"THIS IS THE DWELLING PLACE OF VIRTUE, ORDER, AGREEMENT, AND GOD AMONGST MEN! Therefore let nothing that is evil ever enter it!" (Panorthosia, Ch. 21, para 18, p. 37)
In chapters that follow, Comenius offers similar suggested mottos for schools, faith groups, politics and even, in Chapter Twenty-Five, the world government, which he calls the World Assembly or Ecumenical Council. The device he suggests for this supreme body is a direct quote from Isaiah,
"Thy gates shall be open continually; they shall not be shut day nor night for the nation and kingdom that will not serve thee shall perish." (Isa 60:11-12, cited in Panorthosia, pp. 152-153)
This citation, again, is astonishingly modern in spirit, not only in its emphasis on "openness," which of course is the mantra of the open software movement, but also in its emphasis on voluntary membership in the family of nations. The prophesy suggests that world governance will use self-interest -- or, at least, fear of perishing -- as the motivator for continuing in that world government.
All in all, what Comenius suggests is a system of reform through rewards and honours, one that offers, before all else, prestige to those who would live up to clear standards of the highest virtue. For instance, in Chapter Twenty-Four, which is devoted to how to universalize the world of politics, he suggests the following byword:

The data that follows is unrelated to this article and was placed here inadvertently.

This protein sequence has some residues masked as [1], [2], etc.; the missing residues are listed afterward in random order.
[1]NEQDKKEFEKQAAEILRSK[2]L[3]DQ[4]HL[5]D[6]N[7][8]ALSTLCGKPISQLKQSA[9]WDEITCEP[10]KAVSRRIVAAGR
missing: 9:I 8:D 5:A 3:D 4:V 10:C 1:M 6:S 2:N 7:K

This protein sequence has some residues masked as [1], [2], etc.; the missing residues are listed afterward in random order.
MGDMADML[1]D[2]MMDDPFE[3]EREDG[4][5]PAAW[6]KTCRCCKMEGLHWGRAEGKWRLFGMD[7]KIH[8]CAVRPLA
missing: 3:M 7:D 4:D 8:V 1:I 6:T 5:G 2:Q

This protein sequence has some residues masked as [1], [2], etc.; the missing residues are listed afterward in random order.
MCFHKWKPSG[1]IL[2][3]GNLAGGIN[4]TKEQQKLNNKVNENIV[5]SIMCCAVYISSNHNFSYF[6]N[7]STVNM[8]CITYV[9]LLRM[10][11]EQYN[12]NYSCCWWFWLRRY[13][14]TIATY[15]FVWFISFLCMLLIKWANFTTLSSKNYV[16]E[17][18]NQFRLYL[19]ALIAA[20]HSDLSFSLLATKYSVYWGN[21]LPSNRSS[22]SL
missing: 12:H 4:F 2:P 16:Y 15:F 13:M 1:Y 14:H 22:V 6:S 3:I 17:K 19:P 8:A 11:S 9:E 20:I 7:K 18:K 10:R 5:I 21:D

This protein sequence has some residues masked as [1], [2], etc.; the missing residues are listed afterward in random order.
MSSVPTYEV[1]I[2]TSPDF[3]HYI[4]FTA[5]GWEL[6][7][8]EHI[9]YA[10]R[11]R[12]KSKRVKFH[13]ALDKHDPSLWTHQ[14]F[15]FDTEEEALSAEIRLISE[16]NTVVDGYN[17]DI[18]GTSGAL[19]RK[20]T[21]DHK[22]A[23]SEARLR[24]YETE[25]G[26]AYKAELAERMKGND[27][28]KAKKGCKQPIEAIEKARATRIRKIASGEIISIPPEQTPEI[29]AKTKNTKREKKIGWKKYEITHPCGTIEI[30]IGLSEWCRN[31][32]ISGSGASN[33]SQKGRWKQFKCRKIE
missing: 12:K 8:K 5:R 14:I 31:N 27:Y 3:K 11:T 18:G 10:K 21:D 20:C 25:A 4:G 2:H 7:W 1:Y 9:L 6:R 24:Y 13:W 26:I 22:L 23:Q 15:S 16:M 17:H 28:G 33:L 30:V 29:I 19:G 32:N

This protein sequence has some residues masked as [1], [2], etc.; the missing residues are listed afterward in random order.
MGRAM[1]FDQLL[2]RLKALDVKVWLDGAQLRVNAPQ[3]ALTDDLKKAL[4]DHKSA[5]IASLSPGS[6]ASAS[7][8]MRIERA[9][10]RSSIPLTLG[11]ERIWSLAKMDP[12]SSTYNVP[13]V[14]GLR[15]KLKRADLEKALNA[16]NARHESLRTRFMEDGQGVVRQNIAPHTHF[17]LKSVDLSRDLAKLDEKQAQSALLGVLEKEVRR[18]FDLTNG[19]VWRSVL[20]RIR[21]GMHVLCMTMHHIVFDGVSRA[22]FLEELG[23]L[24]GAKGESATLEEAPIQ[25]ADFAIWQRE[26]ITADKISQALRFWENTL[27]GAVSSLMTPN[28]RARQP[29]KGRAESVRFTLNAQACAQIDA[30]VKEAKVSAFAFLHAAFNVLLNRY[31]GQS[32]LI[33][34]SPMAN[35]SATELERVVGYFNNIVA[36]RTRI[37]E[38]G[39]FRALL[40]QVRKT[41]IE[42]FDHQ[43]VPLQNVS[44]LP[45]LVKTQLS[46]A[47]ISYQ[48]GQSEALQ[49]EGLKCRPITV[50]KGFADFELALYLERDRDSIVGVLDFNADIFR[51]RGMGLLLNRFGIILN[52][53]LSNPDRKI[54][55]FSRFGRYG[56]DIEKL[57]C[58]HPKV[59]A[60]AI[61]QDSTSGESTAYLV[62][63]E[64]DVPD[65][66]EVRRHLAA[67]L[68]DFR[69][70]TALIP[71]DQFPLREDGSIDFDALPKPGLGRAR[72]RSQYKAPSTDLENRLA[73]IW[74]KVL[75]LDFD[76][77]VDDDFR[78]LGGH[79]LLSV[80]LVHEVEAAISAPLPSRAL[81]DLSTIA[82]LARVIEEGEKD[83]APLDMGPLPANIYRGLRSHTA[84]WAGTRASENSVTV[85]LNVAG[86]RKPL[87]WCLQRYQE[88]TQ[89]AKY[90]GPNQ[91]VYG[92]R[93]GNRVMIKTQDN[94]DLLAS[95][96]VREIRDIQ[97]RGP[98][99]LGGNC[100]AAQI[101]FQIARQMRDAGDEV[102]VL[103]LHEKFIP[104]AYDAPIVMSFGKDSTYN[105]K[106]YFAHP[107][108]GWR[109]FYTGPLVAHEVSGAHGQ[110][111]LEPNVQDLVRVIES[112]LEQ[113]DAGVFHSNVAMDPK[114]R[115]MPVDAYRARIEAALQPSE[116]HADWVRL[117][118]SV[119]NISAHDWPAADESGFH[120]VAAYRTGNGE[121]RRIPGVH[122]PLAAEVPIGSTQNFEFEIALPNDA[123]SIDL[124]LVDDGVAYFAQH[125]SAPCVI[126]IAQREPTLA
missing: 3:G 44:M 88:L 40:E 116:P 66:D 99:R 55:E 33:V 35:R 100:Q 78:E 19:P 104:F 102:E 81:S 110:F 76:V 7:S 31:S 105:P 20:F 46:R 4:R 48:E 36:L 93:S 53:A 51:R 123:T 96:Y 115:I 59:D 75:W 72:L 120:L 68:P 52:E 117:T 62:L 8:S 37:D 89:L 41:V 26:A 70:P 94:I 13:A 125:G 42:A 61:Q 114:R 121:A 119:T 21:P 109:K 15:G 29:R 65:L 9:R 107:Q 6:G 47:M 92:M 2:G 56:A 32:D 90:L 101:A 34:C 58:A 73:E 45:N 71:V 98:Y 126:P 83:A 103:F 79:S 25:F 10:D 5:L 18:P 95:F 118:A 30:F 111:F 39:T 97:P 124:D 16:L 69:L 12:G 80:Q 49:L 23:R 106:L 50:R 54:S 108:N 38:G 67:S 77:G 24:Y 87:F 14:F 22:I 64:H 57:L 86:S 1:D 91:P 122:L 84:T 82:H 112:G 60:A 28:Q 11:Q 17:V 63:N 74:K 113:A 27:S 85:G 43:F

"Any state which frames its laws with a view to the blessing of God and its own salvation will earn the right to use the inscription, `HERE IS THE KINGDOM OF GOD ON EARTH, WHERE RIGHTEOUSNESS AND PEACE HAVE KISSED EACH OTHER.'" (Psalm 85:10, cited in Panorthosia, Ch. 24, p. 127)
This essentially foreshadows the content of the most recent and probably the most realistic proposal by a world federalist. In it, James Yunker proposes a stage of transition to world government in the form of what he calls a "Federal Union of Democratic Nations." (see James A. Yunker, The Idea of World Government, Routledge, New York, 2011, pp. 106-111) This union would be open to all nations who call themselves democratic.
Once a borderline country joins the organization, however, it would be offered incentives to improve their freedom of the press, transparency, election fairness ratings, and so forth. Such positive reinforcement of improvements to the preconditions of democracy would eventually raise standards to the point where all nations become just and democratic. This, Junker holds, would be more effective than threatening to declare war on nations who decide to withdraw from a global government. A Federal Union, Yunker proposes, would be an acceptable first step to a stronger world government to be introduced later on.